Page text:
An internationally recognized researcher and pioneer in the study of exploding stars, Krisciunas is the second Texas A&M faculty member to receive the international teaching award. Dr. Bryan P. Rasmussen, an assistant professor of mechanical engineering, was one of four inaugural recipients in 2009.
“One of the first things we did when we set out to establish the astronomy program was to try to attract Kevin Krisciunas to the program, and this award is further evidence of how lucky we were to bring him here,” says Dr. H. Joseph Newton, dean of the College of Science.
Though he has specialized in teaching Astronomy 101 since his arrival at Texas A&M in January 2007, Krisciunas has been teaching introductory astronomy courses for many years prior — long enough to have established his own unique style of teaching.
“My idea is that there are a few things in life that are inherently interesting — dinosaurs, ancient Egypt, things in the sky,” he notes. “These are all fascinating to a wide swath of people, even if they don’t want to get into the gory details of it.”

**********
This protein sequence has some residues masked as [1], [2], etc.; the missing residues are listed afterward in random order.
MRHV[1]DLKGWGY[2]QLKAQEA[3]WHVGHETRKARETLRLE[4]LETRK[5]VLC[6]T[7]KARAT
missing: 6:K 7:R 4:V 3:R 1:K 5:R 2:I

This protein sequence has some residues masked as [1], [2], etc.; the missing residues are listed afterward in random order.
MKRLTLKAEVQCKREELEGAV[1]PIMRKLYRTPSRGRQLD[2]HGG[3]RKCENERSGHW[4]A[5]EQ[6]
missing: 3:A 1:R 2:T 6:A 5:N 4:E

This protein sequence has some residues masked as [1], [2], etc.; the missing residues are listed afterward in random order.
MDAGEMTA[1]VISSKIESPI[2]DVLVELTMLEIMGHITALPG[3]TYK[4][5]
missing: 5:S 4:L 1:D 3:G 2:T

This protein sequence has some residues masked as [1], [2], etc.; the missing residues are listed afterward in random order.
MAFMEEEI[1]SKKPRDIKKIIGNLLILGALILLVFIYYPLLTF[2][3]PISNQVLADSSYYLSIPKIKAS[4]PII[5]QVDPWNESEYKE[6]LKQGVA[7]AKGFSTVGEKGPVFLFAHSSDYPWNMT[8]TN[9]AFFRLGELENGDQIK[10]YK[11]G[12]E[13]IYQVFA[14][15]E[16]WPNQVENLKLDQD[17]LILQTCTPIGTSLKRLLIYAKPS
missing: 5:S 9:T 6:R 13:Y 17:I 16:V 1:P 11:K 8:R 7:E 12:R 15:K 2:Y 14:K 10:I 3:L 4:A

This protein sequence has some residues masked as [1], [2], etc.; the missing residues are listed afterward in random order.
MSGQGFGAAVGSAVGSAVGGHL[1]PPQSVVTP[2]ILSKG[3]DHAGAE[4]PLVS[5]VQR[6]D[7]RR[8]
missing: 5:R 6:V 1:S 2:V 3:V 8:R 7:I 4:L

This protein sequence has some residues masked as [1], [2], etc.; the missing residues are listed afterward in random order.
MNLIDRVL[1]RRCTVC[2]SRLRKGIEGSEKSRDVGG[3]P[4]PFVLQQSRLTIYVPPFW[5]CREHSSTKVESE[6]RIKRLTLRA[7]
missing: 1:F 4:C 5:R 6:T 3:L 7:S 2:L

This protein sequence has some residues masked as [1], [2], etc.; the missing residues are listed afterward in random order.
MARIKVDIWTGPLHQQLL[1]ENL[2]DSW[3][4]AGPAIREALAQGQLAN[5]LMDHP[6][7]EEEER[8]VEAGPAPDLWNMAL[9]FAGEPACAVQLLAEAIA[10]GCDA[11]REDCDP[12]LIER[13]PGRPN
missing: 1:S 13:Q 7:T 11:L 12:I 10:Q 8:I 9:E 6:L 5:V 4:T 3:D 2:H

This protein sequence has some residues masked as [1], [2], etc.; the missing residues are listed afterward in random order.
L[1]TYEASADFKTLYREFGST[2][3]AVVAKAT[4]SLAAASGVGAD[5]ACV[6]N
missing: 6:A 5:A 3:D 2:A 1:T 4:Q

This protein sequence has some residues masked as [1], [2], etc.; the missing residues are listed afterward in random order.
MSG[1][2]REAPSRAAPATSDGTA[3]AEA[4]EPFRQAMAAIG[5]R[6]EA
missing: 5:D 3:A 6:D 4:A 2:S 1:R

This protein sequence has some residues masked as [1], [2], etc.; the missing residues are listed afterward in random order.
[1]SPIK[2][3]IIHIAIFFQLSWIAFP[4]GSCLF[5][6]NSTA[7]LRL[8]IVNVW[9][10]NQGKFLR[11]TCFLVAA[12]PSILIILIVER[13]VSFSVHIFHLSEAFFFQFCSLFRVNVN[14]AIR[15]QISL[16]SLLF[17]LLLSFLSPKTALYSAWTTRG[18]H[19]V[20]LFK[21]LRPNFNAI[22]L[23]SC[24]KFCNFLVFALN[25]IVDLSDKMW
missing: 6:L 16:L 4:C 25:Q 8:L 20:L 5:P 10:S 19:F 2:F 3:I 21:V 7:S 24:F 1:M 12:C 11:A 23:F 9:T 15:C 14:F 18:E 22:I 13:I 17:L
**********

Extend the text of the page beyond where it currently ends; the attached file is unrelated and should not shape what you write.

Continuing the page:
A great teacher, Krisciunas adds, can “think outside the books” by finding exciting ways to capture students’ attention and making the subject more appealing while being rigorous. Putting words into practice, Krisciunas employs a wide range of tactics to keep his astronomy course original. Whether it’s singing a galactic opera, lecturing in elaborate costume or assigning intriguing projects for students to work on both inside and outside of class, his goal is to eliminate the pressures often associated with college classes and to make learning in his astronomy course an experience unlike any other.
“He is an outstanding lecturer with a unique teaching style,” says Dr. Nicholas B. Suntzeff, professor of physics and astronomy and director of the Texas A&M Astronomy Program. “He has background in theater, and he is able to bring that with him to the classroom. It’s a special perspective that few other lecturers have, and we are very lucky to have him.”